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XLIX. On yon long, level plain, at distance crown'd With erags, whereon those Moorish turrets rest, Wide scatter'd hoof-marks dint the wounded And, scathed by fire, the greensward's darken'd

vest Tells that the foe was Andalusia's guest: Here was the camp, the watch - flame, and the

host, Here the bold peasant storm'd the dragon's nest;

Still does he mark it with triumphant boast, And points to yonder cliffs, which oft were won and lost.

L. And whomsoe'er along the path you meet Bears in his cap the badge of crimson hue, Which tells you whom to shun and whom to

greet: Woe to the man that walks in public view Without of loyalty this token true; Sharp is the knife, and sudden is the stroke ; And sorely would the Gallic foeman rue,

If subtle poniards, wrapt beneath the cloke, Could blunt the sabre's edge, or clear the can

non's smoke.

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At every turn Morena's dusky height
Sustains aloft the battery's iron load :
And, far as mortal eye can compass sight,
The mountain-howitzer, the broken road,
The bristling palisade, the fosse o'erflow'd,
The station'd bands, the never-vacant watch,
The magazine in rocky durance stow'd,

The holster'd steed beneath the shed of thatch, The ball-piled pyramid, the ever-blazing match, quý

LII. Portend the deeds to come:--but he whose nod Has tumbled feebler despots from their sway A moment pauseth ere he lifts the rod;

A little moment deigneth to delay :
Soon will his legions sweep through these thi

way:
The West must own the Scourger of the worl
Ah! Spain ! how sad will be thy reckoning-da
When soars Gaul's Vulture, with his wings u

furl'd, And thou shalt view thy sons in crowds to Had

hurld.

LIII. And must they fall ? the young, the proud, th

brave, To swell one bloated Chief's unwholesome reign No step between submission and a grave ? The rise of rapine and the fall of Spain ? And doth the Power that man adores ordain Their doom, nor heed the suppliant's appeal? Is all that desperate Valour acts in vain? And Counsel sage, and patriotic Zeal, The Veteran's skill, Youth's fire, and Manhood! heart of steel?

Liv. Is it for this the Spanish maid , aroused, Hangs on the willow her unstrung guitar, And, all unsex'd, the anlace hath espoused, Sung the loud song, and dared the deed of war! And she, whom once the semblance of a scar Appallid, an owlet's larum chill'd with dread, Now views the column-scattering bav'net jar,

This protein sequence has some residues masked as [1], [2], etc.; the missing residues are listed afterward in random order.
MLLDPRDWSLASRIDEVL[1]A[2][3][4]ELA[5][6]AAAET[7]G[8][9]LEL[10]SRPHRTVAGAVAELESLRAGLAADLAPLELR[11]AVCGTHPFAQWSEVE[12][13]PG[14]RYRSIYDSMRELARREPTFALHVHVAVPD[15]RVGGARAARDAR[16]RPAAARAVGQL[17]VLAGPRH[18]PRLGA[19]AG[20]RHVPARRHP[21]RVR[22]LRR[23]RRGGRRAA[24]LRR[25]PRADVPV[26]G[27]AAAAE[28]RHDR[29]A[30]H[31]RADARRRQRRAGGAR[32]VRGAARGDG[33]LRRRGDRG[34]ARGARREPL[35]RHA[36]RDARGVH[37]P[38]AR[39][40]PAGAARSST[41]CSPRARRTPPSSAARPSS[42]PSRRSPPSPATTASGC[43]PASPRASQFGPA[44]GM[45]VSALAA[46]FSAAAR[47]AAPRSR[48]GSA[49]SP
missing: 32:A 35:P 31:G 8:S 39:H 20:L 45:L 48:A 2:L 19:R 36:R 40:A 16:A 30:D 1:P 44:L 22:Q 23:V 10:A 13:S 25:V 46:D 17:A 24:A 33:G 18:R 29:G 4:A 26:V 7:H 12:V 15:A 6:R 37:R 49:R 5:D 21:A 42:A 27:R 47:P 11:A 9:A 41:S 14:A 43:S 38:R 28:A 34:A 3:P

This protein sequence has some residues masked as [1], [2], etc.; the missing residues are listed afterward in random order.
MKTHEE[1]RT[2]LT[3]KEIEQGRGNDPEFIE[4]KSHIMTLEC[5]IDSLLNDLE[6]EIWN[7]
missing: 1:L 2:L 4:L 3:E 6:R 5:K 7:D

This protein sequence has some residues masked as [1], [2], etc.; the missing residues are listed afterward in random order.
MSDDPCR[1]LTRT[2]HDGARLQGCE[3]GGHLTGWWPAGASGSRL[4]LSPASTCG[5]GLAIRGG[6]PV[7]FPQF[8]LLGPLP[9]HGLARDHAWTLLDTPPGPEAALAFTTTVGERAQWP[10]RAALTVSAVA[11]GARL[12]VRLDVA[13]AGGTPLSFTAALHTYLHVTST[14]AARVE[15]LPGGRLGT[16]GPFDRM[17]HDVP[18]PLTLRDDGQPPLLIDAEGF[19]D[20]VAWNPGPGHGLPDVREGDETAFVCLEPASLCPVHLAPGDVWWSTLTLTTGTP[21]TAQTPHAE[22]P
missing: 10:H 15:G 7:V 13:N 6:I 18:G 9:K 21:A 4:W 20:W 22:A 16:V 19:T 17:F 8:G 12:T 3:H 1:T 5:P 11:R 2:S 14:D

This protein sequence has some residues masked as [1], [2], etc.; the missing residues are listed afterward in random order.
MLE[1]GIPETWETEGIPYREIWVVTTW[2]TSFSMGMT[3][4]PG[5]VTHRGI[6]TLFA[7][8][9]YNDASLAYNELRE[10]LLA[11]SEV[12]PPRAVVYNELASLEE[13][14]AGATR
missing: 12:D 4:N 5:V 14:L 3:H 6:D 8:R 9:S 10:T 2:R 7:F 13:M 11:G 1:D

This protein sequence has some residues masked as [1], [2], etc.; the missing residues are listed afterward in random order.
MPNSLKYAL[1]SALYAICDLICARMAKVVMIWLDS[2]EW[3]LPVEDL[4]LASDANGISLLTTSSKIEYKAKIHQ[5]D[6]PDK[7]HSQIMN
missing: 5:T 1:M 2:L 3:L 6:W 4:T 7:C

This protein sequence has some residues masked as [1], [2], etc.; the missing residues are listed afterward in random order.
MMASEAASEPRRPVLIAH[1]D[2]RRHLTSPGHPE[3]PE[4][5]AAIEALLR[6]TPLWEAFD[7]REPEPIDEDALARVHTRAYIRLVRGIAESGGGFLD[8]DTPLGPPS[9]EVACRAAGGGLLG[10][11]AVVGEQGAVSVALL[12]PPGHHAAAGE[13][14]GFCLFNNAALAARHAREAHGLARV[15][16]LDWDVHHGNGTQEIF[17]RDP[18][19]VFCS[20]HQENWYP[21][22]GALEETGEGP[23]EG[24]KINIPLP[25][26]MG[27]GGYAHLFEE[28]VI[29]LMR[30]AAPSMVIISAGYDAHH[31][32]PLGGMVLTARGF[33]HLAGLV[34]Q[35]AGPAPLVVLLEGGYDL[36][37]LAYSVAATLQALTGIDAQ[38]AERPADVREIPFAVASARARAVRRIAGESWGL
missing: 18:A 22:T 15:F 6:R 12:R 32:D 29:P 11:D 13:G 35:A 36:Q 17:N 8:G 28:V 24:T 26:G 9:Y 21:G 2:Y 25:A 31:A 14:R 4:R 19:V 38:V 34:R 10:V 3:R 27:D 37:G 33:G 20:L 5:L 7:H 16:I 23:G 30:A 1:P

The falchion flash, and o'er the yet warm dead Stalks with Minerva's step where Mars might quake to tread.

LV. Ye who shall marvel when you hear her tale, Oh! had you known her in her softer hour, Mark'd her black eye that mocks her coal-black

veil, Heard her light, lively tones in Lady's bower, Seen her long locks that foil the painter's power, Her fairy form, with more than female grace, Scarce would you deem that Saragoza's tower

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_Beheld her smile in Danger's Gorgon face, Thin the closed ranks, and lead in Glory's fearful chase.

LVI. Her lover sinks-she sheds no ill-timed tear: Her chief is slain-she fills his fatal post; Her fellows flee-she checks their base career; The foe retires-she heads the sallying host : Who can appease like her a lover's ghost? Who can avenge so well a leader's fall ? What maid retrieve when man's flush'd hope is lost?

Who hang so fiercely on the flying Gaul, Foild by a woman's hand, before a batter'd wall?11)

LVII. Yet are Spain's maids no race of Amazons, But form'd for all the witching arts of love: Though thus in arms they emulate her sons, And in the horrid phalanx dare to move, 'Tis but the tender fierceness of the dove, Pecking the hand that hovers o'er her mate: In softness as in firmness far above Remoter females, famed for sickening prate; Her mind is nobler sure, her charms perchance